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Is all physics logically expressible and observable?

  1. Apr 3, 2003 #1
    Say I observe a physical phenomenon; does that mean I can necessarily mathematicize it? Does possible observation reach only a fraction of physical reality?

    Will mathematics ever be able to explain a unification between general relativity and quantum mechanics? If such a TOE is ever realizable, will we be able to experimentally confirm it (re: superstrings)?

    Say I am unable, in any frame of reference, to observe a physical phenomenon; does that mean it does not physically exist (re: wavefunction)? Can we state as to what math will, or will not, eventually correlate to physics?
     
  2. jcsd
  3. Apr 3, 2003 #2

    Njorl

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    Think about trying to do standard grad-school physics with math that Archemides had. New physics inspires new math. Calculus, tensors, Feynman diagrams, group theory - all were driven by physics. I think as we get close to understanding a phenomenon for which we have no math, we push the old math to ridiculous limits, then invent new math.

    The infinitesmals of the French and Italian mathematicians inspired the invention of calculus. Schwinger's conventional but incomprehensible (to anyone but him) formulation of QED inspired the acceptance of Feynman diagrams.

    Will we hit a wall? Maybe, but we will probably invent many new schemes of math before then.

    Njorl
     
  4. Apr 3, 2003 #3
    Not necessarily. An interesting (and relatively unknown) example of this is the alternative extension of the Poincaré algebra. As known, the results of Coleman-Mandula and Sohnus-Haag-Lopuszanski state that the only admissible model for supersymmetry is the Golfan'd-Liktman superalgebra (made famous by Wess and Zumino as supersymmetry algebra, but already discovered by the two preceding guys three years earlier). In 1975 B. Konopelchenko found another admissible extension, which however violated the CMSHL restrictions by a little technicism concerning the supercharges. However, inspite of this anomaly (which is responsible for the superalgebra to have been discarded), the Konopelchenko model allows to recover the GL superalgebra, thus the supersymmetry considerations. The interesting fact is that these effects could not be observed in the alternative model, but on its degeneration to the GL superalgebra.
     
  5. Apr 4, 2003 #4

    dg

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    These sound like pretty fundamental questions, on the (smeared) boundary between science and phylosophy.

    It is clear that our concept of observable is strongly limited by what we perceive directly with our senses: it took us a while to realize that there are forms of 'light' that we cannot see (electromagnetic waves outside the visible region) or that do not even propagate (electrostatic fields if relax a little our definition of light to encompass all em phenomena). For sure having different senses like dolphins, bats, some fishes, or some reptiles would create a completely different perception of the physical world (and probably also a different system of values and hence a different society).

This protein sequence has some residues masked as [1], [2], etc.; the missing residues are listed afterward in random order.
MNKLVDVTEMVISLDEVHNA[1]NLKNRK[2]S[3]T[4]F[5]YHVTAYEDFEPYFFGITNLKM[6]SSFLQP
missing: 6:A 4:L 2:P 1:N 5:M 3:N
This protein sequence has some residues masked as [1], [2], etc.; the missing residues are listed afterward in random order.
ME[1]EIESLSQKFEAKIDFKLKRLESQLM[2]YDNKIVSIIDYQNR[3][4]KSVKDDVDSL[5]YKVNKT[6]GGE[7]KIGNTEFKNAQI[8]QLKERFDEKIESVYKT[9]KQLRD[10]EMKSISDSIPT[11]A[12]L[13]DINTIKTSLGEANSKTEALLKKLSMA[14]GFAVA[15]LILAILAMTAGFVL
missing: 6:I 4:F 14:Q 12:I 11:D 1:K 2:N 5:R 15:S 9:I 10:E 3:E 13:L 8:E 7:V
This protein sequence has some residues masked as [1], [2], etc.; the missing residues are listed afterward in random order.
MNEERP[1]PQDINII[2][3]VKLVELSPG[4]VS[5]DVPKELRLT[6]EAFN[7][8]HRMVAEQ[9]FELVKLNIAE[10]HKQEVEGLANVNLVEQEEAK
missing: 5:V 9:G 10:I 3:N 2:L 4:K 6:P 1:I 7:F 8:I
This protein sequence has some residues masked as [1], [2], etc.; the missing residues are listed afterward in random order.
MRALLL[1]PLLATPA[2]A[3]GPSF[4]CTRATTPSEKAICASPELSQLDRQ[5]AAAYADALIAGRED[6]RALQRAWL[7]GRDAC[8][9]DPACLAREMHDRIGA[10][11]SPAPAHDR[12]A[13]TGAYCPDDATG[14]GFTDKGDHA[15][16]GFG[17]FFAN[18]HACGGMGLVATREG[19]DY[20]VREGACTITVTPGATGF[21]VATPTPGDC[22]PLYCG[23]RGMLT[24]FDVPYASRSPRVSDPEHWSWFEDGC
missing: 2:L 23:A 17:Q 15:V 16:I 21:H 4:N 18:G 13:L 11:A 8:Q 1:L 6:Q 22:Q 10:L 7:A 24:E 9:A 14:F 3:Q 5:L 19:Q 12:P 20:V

Nevertheless the development of instruments to enlarge the spectrum of phenomena we can 'see' (take into our field of perception) and the use of math have supplied an astonishing enlargment of our observable/describable world. So nowadays it seems that the real limits are technical and mathematical tools. Is it true? I do not think so, but let me carry on one more second.

    These questions are also strongly related to the work of Turing, Godel and others on computability and on the limits of formal languages. We know they have limits, even though we can continuously extend those limits (just think of the new frontiers that will open up once quantum computers will become available).

    I think anyway that the real constrain in this process of inquiring reality is that we have to convert phenomena we cannot perceive into phenomena we can perceive and things we perceive into analytical descriptions. There are intrinsic limitation in this process we call science today because of its definition itself.

    There are situation where the use of pure logic simply does not help (Turing machine does not produce an answer), sequential reasoning is intrinsically limited, there are phenomena logic alone cannot describe.

    In my opinion the real escape here is to point toward a wider concept of knowledge that integrates functions mostly performed by the lefthand side of the brain (logic, analysis) with those performed by the right hand side of the brain (analogy, synthesis). I do not expect this extension of knowledge can ever be put down into formulas but still is observable everyday in important parts of our lives.

    Every time we read a formula AND we understand its meaning there is a non-logic step we have performed: meaning attribution is to me beyond the realm of pure logic and yet a phenomenon!

    To summarize, I believe we can know everything but math and physics cannot do the whole job!

    Good thoughts to you all, Dario
     
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